Released in 1991, Joyride featured the singles Fading Like A Flower (Every Time You Leave), The Big L, Spending My Time, Church Of Your Heart and the title track, proved another huge hit and became Roxette’s best-selling album. 

In 2002, Fredriksson felt unwell while out jogging and collapsed. Subsequently, she was diagnosed as suffering a brain tumour and, while she fought back to perform again, doctors advised her to give up touring in 2016. That same year, Roxette released their 10th studio album Good Karma.

Sadly, she died in December 2019.

90s go pop 

If the success of Europe and Roxette rested on power chords and bombast, subsequent Swedish acts have embraced all aspects of pop’s musical spectrum. 

Army Of Lovers, who apparently numbered Nirvana’s Kurt Cobain among their fans, enjoyed success across Europe, although their biggest UK hit, Crucified, stalled just outside the Top 30. 

Ace Of Base – Ulf ‘Buddha’ Ekberg, and siblings Jonas ‘Joker’ Berggren, Malin ‘Linn’ Berggren and Jenny Berggren – did even better with a brand of electro that featured a strong reggae influence.

This, Ekberg noted in 2014, was down to a rehearsal studio meeting with a reggae band working next door. “We got together, exchanged ideas, and this is where the reggae influence in Ace Of Base is from.”

That reggae flavour came to the fore in the band’s signature tune, All That She Wants, which was unavoidable in the early 90s. The Sign was also an international smash, reaching No.2 in the UK and No.1 in the US.

Swedish popThe four studio albums the band recorded between 1992 and 2002 sold more than 30 million copies worldwide.

Katy Perry and Lady Gaga have both cited Ace Of Base as an influence on their pop careers.

The 90s also brought success for Dr. Alban, a Nigerian-born singer-rapper whose stab at mainstream pop action, It’s My Life, paid off handsomely in 1992. 

The singer Eagle Eye Cherry enjoyed success with Save Tonight in 1997, while Rednex’s Eurodance take on country-folk gave them an international chart-topper with Cotton Eye Joe in 1994. 

Britney Spears’ debut single …Baby One More Time was written and recorded in Stockholm with Max Martin. The Swedish producer hasco-written numerous US No.1 hits, including Katy Perry’s I Kissed A Girl, Taylor Swift’s Blank Space, and The Weeknd’s Can’t Feel My Face. He has blazed a trail for other superstar producers to follow.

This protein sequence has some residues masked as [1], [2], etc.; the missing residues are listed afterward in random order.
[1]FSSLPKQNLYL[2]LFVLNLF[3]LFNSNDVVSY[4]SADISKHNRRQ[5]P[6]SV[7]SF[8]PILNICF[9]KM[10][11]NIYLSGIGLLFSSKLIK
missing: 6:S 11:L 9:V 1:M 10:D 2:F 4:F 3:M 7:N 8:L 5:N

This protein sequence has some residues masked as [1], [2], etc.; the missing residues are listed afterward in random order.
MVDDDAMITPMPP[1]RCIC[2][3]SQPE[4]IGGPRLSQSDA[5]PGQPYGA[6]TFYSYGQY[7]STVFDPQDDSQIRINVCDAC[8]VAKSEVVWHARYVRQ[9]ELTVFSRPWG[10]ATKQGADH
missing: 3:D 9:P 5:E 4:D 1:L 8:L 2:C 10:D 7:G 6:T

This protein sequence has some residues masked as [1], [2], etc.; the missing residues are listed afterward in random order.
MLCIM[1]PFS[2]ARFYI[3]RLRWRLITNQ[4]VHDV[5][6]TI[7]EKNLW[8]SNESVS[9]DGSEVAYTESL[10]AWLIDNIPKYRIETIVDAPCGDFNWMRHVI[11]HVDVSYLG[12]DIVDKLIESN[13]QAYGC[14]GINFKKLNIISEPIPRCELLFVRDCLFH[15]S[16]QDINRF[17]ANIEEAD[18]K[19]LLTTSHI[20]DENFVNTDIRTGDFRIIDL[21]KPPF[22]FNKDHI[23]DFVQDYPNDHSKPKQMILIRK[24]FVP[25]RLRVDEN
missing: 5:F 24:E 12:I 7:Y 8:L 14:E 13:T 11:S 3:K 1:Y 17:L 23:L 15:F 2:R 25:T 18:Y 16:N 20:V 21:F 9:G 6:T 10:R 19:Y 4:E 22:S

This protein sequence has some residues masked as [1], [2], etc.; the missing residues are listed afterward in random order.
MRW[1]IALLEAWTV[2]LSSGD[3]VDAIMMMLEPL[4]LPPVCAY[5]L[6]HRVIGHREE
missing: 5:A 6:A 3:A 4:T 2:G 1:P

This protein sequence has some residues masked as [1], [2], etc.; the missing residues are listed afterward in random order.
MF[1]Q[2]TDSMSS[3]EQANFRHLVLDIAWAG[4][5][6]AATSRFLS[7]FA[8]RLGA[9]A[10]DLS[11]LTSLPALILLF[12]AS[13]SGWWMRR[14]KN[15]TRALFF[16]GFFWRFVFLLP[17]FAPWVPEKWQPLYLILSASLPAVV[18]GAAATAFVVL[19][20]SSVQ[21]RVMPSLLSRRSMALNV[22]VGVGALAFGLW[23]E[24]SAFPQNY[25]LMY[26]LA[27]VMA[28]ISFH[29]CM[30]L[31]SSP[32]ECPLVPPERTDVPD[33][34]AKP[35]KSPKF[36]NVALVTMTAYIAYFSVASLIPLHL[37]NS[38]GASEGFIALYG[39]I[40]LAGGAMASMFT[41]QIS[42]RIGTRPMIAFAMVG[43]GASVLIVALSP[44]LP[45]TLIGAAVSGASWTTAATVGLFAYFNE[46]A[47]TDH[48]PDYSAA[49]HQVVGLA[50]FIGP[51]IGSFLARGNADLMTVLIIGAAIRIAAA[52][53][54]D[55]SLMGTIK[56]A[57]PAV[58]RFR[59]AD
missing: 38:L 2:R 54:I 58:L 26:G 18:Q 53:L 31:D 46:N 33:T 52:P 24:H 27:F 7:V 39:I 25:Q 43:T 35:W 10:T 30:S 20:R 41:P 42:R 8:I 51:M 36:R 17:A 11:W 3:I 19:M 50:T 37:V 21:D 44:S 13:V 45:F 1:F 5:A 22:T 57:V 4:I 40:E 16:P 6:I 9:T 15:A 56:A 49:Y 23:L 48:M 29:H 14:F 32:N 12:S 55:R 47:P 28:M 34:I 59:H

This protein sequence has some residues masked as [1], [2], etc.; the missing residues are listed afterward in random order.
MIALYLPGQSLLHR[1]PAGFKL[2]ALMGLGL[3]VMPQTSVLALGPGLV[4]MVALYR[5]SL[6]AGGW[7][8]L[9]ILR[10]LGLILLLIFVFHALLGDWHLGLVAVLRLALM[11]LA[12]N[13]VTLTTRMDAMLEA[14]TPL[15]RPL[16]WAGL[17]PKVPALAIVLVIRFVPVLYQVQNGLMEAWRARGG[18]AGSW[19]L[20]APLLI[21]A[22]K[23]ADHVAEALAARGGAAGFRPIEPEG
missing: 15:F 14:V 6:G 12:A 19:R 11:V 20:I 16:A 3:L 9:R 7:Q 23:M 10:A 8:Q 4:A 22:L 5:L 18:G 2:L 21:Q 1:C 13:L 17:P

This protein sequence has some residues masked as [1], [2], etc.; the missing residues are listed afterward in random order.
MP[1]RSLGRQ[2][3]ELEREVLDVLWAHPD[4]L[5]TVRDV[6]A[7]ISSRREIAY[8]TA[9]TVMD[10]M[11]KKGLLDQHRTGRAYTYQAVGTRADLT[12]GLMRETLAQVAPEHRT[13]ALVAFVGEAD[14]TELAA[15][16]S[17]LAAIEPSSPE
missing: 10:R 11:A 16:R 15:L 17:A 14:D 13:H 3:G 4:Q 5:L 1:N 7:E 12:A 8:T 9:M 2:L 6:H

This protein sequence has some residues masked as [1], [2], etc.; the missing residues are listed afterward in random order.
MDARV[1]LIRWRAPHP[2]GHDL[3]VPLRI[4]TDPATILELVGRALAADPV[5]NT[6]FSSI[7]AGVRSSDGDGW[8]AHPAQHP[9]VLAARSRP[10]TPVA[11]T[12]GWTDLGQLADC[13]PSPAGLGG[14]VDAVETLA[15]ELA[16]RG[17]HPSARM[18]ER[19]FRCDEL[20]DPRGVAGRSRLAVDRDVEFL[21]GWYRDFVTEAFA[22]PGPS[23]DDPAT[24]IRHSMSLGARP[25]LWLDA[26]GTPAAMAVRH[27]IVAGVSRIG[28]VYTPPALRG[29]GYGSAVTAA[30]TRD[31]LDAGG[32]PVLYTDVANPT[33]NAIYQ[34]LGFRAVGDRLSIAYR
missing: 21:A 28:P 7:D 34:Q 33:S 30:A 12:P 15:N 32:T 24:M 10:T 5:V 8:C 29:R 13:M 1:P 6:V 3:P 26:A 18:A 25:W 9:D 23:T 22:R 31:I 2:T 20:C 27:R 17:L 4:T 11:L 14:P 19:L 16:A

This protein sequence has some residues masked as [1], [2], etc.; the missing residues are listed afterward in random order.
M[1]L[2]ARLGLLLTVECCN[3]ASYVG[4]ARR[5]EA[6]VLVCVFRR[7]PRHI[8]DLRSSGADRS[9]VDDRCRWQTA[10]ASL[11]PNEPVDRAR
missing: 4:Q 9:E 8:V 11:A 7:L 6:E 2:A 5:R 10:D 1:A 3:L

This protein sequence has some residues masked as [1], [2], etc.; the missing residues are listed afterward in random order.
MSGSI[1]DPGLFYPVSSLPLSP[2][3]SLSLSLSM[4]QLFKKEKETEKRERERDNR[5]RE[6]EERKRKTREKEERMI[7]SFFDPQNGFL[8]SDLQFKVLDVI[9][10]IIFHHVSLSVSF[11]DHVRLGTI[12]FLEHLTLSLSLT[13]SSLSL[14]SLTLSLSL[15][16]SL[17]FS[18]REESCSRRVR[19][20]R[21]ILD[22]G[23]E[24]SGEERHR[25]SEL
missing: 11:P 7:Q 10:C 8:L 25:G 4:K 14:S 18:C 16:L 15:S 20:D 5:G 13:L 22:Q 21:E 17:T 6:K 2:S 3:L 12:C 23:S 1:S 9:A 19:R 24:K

Shadows and light

While it was predominantly pop that was in the ascendency for Swedish acts in the 80s and 90s, there was also an alternative music story bubbling under. Guitar band The Wannadies formed in Skellefteå in 1988. In 1996, their You & Me Song featured on the soundtrack to Baz Luhrmann’s Romeo + Juliet and became an international hit. 

Gothenburg’s Soundtrack Of Our Lives, much-namechecked by Noel Gallagher, toured the US with Oasis in 2002, but again didn’t quite connect with a larger audience.

Nevertheless, you could do a lot worse than check out Behind The Music (2003), the album where the band’s love of psychedelic and classic rock collides with pop melody in a way that makes you wonder why it wasn’t huge. 

As with The Wannadies, The Cardigans featured on the soundtrack to Romeo + Juliet, with the deceptively sweet Lovefool – a song about not being able to accept that a relationship is over.

The track proved to be the catalyst for more chart success and the Nina Persson-fronted group capitalised where The Wannadies failed. 

Released in 1998, My Favourite Game was tougher, built on a beat that hints at the country-tinged direction the band later took.

In 2007, Persson sang co-lead vocals with James Dean Bradfield on the Manic Street Preachers’ Your Love Alone Is Not Enough. 

Although there’s been no new LP since Super Extra Gravity in 2005, The Cardigans have sold more than 15 million albums to date, proof perhaps of the enduring appeal of music that mixes a pop sensibility with melancholy… to adapt the title of Carl Magnus Palm’s ABBA biography, a mix of bright lights and dark shadows.